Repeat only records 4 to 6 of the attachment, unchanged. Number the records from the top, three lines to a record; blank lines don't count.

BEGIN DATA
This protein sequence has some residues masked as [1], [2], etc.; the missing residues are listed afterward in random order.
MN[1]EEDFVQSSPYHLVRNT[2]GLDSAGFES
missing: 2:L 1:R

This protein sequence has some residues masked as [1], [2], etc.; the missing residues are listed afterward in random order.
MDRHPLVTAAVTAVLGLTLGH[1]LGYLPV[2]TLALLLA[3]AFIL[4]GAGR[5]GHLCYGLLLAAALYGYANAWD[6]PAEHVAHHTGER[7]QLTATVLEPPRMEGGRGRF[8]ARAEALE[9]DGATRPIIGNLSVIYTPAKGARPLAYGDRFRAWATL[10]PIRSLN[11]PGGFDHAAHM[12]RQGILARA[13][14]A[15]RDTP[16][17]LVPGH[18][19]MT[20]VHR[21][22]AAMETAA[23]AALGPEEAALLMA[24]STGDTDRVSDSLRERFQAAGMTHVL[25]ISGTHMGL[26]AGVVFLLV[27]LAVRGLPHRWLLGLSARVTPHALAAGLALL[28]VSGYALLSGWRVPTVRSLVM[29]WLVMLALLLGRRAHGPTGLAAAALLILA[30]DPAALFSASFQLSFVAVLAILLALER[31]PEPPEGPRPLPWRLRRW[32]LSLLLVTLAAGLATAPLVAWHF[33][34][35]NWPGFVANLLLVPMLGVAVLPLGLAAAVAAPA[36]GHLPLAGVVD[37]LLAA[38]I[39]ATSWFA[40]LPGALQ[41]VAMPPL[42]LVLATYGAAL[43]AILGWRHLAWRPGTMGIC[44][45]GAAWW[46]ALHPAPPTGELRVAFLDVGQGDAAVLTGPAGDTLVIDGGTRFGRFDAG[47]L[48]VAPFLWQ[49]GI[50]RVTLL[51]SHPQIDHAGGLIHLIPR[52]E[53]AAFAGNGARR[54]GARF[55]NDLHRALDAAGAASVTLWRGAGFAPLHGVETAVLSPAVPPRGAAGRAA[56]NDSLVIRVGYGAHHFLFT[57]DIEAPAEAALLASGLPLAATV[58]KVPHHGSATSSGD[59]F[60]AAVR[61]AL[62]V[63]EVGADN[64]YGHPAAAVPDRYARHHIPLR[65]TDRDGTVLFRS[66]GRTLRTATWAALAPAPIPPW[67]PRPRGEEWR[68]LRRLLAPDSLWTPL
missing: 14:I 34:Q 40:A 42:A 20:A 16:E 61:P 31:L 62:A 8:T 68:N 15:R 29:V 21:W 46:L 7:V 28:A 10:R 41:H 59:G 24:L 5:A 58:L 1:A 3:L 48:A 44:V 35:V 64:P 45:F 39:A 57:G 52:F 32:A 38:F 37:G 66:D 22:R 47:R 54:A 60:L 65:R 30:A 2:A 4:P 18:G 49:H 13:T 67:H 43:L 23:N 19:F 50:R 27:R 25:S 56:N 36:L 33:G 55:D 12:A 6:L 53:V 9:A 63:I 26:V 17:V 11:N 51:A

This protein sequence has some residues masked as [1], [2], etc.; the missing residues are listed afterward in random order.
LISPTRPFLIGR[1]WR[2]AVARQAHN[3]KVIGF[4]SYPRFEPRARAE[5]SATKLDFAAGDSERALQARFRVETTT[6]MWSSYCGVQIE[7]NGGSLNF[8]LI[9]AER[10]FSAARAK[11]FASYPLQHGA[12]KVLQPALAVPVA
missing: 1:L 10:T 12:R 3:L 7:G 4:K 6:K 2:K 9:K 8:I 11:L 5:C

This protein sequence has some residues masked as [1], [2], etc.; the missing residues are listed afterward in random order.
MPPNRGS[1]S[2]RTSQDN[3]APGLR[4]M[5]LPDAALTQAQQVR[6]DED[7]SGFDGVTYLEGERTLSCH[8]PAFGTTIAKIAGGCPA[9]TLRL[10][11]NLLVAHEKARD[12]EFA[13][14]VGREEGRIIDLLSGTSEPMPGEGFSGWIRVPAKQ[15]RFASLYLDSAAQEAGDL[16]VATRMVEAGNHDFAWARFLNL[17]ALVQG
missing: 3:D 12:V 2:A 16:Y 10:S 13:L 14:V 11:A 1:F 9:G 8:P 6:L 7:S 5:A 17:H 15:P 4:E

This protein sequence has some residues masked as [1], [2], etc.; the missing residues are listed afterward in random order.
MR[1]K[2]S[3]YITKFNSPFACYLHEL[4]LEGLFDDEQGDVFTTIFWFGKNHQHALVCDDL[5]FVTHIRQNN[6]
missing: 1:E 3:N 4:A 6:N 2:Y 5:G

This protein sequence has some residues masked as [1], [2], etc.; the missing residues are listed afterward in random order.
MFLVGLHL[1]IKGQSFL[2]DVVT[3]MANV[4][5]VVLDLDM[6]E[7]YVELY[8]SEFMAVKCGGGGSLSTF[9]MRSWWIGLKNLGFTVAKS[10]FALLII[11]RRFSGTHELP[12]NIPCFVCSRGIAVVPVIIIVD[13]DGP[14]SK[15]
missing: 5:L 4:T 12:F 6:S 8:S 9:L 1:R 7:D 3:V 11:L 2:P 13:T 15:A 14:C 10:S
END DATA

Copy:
This protein sequence has some residues masked as [1], [2], etc.; the missing residues are listed afterward in random order.
MPPNRGS[1]S[2]RTSQDN[3]APGLR[4]M[5]LPDAALTQAQQVR[6]DED[7]SGFDGVTYLEGERTLSCH[8]PAFGTTIAKIAGGCPA[9]TLRL[10][11]NLLVAHEKARD[12]EFA[13][14]VGREEGRIIDLLSGTSEPMPGEGFSGWIRVPAKQ[15]RFASLYLDSAAQEAGDL[16]VATRMVEAGNHDFAWARFLNL[17]ALVQG
missing: 3:D 12:V 2:A 16:Y 10:S 13:L 14:V 11:A 1:F 9:G 8:P 6:L 7:S 5:A 17:H 15:P 4:E

This protein sequence has some residues masked as [1], [2], etc.; the missing residues are listed afterward in random order.
MR[1]K[2]S[3]YITKFNSPFACYLHEL[4]LEGLFDDEQGDVFTTIFWFGKNHQHALVCDDL[5]FVTHIRQNN[6]
missing: 1:E 3:N 4:A 6:N 2:Y 5:G

This protein sequence has some residues masked as [1], [2], etc.; the missing residues are listed afterward in random order.
MFLVGLHL[1]IKGQSFL[2]DVVT[3]MANV[4][5]VVLDLDM[6]E[7]YVELY[8]SEFMAVKCGGGGSLSTF[9]MRSWWIGLKNLGFTVAKS[10]FALLII[11]RRFSGTHELP[12]NIPCFVCSRGIAVVPVIIIVD[13]DGP[14]SK[15]
missing: 5:L 4:T 12:F 6:S 8:S 9:L 1:R 7:D 3:V 11:L 2:P 13:T 15:A 14:C 10:S